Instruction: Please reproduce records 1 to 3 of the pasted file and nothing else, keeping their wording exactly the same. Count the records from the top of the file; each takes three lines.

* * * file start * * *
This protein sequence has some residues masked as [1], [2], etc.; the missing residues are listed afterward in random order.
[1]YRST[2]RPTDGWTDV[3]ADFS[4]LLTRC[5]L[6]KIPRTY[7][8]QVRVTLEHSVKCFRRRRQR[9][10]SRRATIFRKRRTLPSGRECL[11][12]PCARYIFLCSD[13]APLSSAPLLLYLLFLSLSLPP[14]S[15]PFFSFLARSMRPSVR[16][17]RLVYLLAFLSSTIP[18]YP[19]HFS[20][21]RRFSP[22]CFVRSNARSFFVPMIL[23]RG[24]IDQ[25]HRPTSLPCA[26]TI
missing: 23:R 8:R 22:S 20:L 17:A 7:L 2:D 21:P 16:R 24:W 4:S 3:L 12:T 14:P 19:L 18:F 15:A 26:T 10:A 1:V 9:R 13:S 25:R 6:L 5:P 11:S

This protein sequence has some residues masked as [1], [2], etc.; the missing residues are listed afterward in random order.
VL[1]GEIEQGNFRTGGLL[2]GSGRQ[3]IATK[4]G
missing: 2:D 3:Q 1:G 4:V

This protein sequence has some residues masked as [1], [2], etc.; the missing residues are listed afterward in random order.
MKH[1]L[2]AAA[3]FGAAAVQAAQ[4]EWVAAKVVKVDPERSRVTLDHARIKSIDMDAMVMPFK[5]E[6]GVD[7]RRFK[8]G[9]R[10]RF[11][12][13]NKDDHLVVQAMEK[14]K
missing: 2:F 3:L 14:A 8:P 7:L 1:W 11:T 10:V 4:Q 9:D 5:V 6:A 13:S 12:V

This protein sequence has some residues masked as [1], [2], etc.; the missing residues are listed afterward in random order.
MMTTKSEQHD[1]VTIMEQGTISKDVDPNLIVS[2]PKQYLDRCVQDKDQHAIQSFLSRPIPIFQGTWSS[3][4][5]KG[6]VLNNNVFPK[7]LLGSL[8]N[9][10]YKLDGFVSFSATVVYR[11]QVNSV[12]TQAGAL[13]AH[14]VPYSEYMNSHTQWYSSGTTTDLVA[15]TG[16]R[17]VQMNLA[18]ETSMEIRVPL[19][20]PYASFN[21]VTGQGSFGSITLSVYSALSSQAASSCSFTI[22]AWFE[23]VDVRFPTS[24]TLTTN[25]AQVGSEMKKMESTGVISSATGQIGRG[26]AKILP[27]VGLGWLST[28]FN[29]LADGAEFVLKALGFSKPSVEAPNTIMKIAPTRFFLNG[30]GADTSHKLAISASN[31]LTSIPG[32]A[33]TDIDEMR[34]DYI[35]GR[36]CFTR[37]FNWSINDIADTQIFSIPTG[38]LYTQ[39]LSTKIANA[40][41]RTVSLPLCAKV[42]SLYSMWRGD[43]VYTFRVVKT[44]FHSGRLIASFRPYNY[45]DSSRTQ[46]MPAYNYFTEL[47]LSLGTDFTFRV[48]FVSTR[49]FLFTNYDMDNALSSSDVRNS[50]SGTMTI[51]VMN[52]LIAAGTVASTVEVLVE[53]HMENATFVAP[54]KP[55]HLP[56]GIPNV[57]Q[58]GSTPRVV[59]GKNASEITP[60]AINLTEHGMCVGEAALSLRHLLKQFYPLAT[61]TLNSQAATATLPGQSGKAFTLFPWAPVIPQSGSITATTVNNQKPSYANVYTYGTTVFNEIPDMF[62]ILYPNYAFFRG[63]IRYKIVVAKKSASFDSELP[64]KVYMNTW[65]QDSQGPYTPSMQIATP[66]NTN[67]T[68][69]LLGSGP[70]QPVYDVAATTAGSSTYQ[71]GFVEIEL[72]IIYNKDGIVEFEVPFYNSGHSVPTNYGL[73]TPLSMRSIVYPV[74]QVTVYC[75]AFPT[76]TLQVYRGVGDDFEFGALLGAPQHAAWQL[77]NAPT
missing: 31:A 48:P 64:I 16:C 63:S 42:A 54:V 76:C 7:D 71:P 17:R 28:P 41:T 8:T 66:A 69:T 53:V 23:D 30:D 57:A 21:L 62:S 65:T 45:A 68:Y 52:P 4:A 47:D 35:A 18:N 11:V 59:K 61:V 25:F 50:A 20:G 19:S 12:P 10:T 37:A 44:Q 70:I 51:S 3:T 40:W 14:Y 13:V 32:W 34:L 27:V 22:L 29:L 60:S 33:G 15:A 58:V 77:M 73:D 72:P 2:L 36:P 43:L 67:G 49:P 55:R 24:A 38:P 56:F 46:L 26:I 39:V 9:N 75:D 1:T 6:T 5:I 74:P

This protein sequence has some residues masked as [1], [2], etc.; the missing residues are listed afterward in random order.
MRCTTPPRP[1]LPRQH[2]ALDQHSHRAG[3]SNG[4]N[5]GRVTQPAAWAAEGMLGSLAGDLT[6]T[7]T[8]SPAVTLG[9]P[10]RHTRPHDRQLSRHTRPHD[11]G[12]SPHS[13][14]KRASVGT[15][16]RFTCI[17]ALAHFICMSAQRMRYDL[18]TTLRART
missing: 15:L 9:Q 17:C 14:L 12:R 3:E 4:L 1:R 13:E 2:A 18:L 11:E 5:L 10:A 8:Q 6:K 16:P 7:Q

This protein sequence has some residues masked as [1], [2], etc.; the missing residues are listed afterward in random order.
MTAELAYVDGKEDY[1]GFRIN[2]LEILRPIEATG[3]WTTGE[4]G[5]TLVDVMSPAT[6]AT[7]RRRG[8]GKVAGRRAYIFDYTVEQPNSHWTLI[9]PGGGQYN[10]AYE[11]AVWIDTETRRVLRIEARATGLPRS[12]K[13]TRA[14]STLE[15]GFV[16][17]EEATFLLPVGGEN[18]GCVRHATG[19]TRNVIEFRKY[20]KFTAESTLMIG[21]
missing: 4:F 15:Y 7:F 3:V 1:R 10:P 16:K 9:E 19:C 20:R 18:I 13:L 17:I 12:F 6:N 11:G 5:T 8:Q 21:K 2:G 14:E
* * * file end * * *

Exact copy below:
This protein sequence has some residues masked as [1], [2], etc.; the missing residues are listed afterward in random order.
[1]YRST[2]RPTDGWTDV[3]ADFS[4]LLTRC[5]L[6]KIPRTY[7][8]QVRVTLEHSVKCFRRRRQR[9][10]SRRATIFRKRRTLPSGRECL[11][12]PCARYIFLCSD[13]APLSSAPLLLYLLFLSLSLPP[14]S[15]PFFSFLARSMRPSVR[16][17]RLVYLLAFLSSTIP[18]YP[19]HFS[20][21]RRFSP[22]CFVRSNARSFFVPMIL[23]RG[24]IDQ[25]HRPTSLPCA[26]TI
missing: 23:R 8:R 22:S 20:L 17:A 7:L 2:D 21:P 16:R 24:W 4:S 3:L 12:T 14:P 19:L 18:F 15:A 26:T 10:A 1:V 9:R 13:S 25:R 6:L 5:P 11:S

This protein sequence has some residues masked as [1], [2], etc.; the missing residues are listed afterward in random order.
VL[1]GEIEQGNFRTGGLL[2]GSGRQ[3]IATK[4]G
missing: 2:D 3:Q 1:G 4:V

This protein sequence has some residues masked as [1], [2], etc.; the missing residues are listed afterward in random order.
MKH[1]L[2]AAA[3]FGAAAVQAAQ[4]EWVAAKVVKVDPERSRVTLDHARIKSIDMDAMVMPFK[5]E[6]GVD[7]RRFK[8]G[9]R[10]RF[11][12][13]NKDDHLVVQAMEK[14]K
missing: 2:F 3:L 14:A 8:P 7:L 1:W 11:T 10:V 4:Q 9:D 5:V 6:A 13:S 12:V